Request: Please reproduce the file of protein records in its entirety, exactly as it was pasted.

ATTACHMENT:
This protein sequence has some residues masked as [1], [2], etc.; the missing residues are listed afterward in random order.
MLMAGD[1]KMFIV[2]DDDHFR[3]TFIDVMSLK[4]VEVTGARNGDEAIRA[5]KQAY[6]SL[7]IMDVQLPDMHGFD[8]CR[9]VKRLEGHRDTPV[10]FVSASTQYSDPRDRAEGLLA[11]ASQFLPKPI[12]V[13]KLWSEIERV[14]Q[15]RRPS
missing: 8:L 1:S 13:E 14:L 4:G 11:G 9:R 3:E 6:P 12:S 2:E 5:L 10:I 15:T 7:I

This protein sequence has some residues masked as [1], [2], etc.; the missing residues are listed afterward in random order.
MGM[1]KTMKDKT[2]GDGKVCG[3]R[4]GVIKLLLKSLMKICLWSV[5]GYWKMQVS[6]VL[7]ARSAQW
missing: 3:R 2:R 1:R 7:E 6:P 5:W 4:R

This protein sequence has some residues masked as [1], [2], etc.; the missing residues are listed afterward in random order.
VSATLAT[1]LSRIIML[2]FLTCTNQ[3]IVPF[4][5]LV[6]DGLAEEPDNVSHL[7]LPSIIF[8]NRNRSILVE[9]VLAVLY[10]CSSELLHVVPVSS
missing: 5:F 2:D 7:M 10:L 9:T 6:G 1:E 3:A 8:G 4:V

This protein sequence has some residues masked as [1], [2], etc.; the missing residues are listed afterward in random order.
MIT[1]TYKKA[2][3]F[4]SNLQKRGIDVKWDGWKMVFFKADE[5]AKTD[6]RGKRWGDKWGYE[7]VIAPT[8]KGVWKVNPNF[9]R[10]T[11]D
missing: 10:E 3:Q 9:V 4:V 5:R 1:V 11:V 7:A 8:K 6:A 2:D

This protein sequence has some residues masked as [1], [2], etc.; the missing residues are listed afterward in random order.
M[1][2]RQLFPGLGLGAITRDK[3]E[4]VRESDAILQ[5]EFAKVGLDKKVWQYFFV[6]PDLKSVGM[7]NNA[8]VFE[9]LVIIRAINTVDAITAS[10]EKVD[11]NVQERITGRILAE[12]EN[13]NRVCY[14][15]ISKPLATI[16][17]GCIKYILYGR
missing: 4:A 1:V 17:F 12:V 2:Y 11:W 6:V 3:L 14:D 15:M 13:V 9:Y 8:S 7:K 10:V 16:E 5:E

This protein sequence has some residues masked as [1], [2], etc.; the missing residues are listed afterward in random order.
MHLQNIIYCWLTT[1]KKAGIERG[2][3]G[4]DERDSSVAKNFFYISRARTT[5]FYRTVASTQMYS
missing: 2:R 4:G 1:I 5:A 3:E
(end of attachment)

This protein sequence has some residues masked as [1], [2], etc.; the missing residues are listed afterward in random order.
MLMAGD[1]KMFIV[2]DDDHFR[3]TFIDVMSLK[4]VEVTGARNGDEAIRA[5]KQAY[6]SL[7]IMDVQLPDMHGFD[8]CR[9]VKRLEGHRDTPV[10]FVSASTQYSDPRDRAEGLLA[11]ASQFLPKPI[12]V[13]KLWSEIERV[14]Q[15]RRPS
missing: 8:L 1:S 13:E 14:L 4:G 11:G 9:R 3:E 6:P 12:S 2:E 5:L 10:I 15:T 7:I

This protein sequence has some residues masked as [1], [2], etc.; the missing residues are listed afterward in random order.
MGM[1]KTMKDKT[2]GDGKVCG[3]R[4]GVIKLLLKSLMKICLWSV[5]GYWKMQVS[6]VL[7]ARSAQW
missing: 3:R 2:R 1:R 7:E 6:P 5:W 4:R

This protein sequence has some residues masked as [1], [2], etc.; the missing residues are listed afterward in random order.
VSATLAT[1]LSRIIML[2]FLTCTNQ[3]IVPF[4][5]LV[6]DGLAEEPDNVSHL[7]LPSIIF[8]NRNRSILVE[9]VLAVLY[10]CSSELLHVVPVSS
missing: 5:F 2:D 7:M 10:L 9:T 6:G 1:E 3:A 8:G 4:V

This protein sequence has some residues masked as [1], [2], etc.; the missing residues are listed afterward in random order.
MIT[1]TYKKA[2][3]F[4]SNLQKRGIDVKWDGWKMVFFKADE[5]AKTD[6]RGKRWGDKWGYE[7]VIAPT[8]KGVWKVNPNF[9]R[10]T[11]D
missing: 10:E 3:Q 9:V 4:V 5:R 1:V 11:V 7:A 8:K 6:A 2:D

This protein sequence has some residues masked as [1], [2], etc.; the missing residues are listed afterward in random order.
M[1][2]RQLFPGLGLGAITRDK[3]E[4]VRESDAILQ[5]EFAKVGLDKKVWQYFFV[6]PDLKSVGM[7]NNA[8]VFE[9]LVIIRAINTVDAITAS[10]EKVD[11]NVQERITGRILAE[12]EN[13]NRVCY[14][15]ISKPLATI[16][17]GCIKYILYGR
missing: 4:A 1:V 17:F 12:V 2:Y 11:W 6:V 3:L 14:D 15:M 13:V 9:Y 8:S 7:K 10:V 16:E 5:E

This protein sequence has some residues masked as [1], [2], etc.; the missing residues are listed afterward in random order.
MHLQNIIYCWLTT[1]KKAGIERG[2][3]G[4]DERDSSVAKNFFYISRARTT[5]FYRTVASTQMYS
missing: 2:R 4:G 1:I 5:A 3:E